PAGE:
If you’re like me, at this moment in time, you don’t have a dollar to spare. I’ve managed, as I always find time to do, to wait until the last minute to get the holiday ball rolling. Military life brings with it holiday balls, holiday parties, holiday everything. It doesn’t, however, bring holiday cash. A quick perusal of our Christmas gift lists- the many nurses, sanitation workers, the mail lady- everyone, it seems, is on the list. Not the orthodontist, though, because my gift to him was my doggone money! I need to be smart about how much money I’m spending. This is where being a food blogger comes in handy. Nothing says, “Thanks for picking up my 18 bags of garbage,” quite like a gift from the kitchen. This apple-pear butter is the perfect way to share a bit of your heart with those who makes life easier- while sparing your wallet a shock.
Let’s get to it because these Holiday gifts won’t make themselves.
You won’t be surprised to find out that apple-pear butter is comprised, mainly, of apples and pears. What may shock you (because it sure as heck shocked me), is that this apple-pear butter contains a respectable amount of apple cider vinegar. I know, right? It’s that vinegary tang that makes this apple-pear butter a staple in my home. My kids love to spread it on their bagels and toast. The Soldier’s infamous Sunday morning pancakes are often the recipient of healthy slather as well. On occasion, I, personally and unabashedly, have been known to spoon it right into my gullet. Spices such as cinnamon and ginger are all that flavor this apple-butter. No need to muddle up the flavors of those perfectly ripened fruits, is there?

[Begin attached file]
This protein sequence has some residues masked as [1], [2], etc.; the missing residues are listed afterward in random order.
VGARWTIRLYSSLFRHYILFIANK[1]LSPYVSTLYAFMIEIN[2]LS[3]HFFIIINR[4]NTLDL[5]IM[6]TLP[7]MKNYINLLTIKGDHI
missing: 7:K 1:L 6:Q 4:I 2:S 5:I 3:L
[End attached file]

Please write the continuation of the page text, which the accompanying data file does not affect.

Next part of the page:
Now, I’m not an apple snob.
Ha! Who am I kidding? I’m a total food snob in every sense of the word. And you know what? I’m okay with me. HERE, in this particular recipe, I’m not an apple snob. When making this apple-pear butter, I do tend to gravitate towards Gala or Honey Crisp, however. I’d suggest avoiding the über-tart Granny Smith’s because the combo of that, with the vinegar, makes for a bad pucker factor. Courtlands, Braeburn, Fuji, or Macintosh are where you want to stay. These are all sweet-tart apples, so the balance of the sugar added with the vinegar make them perfect for overall taste. Red and Golden Delicious are both too sweet for this application, so just save them for snacking on.
How I dispatch the apples: I wash them really well, and cut the apple in half.
Then, I turn each half on to its flat side and cut it in half again.
Now, each quarter gets cut into eighths. No need to peel, core or anything like that. Well, I do remove the stem and the calyx, actually. Why leave the seeds and peel? If you’ve ever spoken with a canning pro, you have heard that fruit seeds contain pectin. Pectin is what thickens things like jellies, jams, and (luckily for us) fruit butters. Since I like to avoid using anything that won’t contribute to the flavor of my recipes, I need that pectin from those seeds and peels to thicken my apple-pear butter. No, you don’t taste anything funky…unless, of course, you mean funky-fresh. Then yes, there’s loads of it.
Now put the chopped apples into a pot with a heavy-bottom. A dutch oven works perfectly for this if you’re choosing the oven route (we’ll talk more about that in a minute).
The pear in our apple-pear butter is a Bartlett, but I also like using Bosc or red Bartletts. It’s prepared the same way as the apple. Simply slice it into eighths. Toss the pears into the same heavy-bottomed pot that you threw the apples into.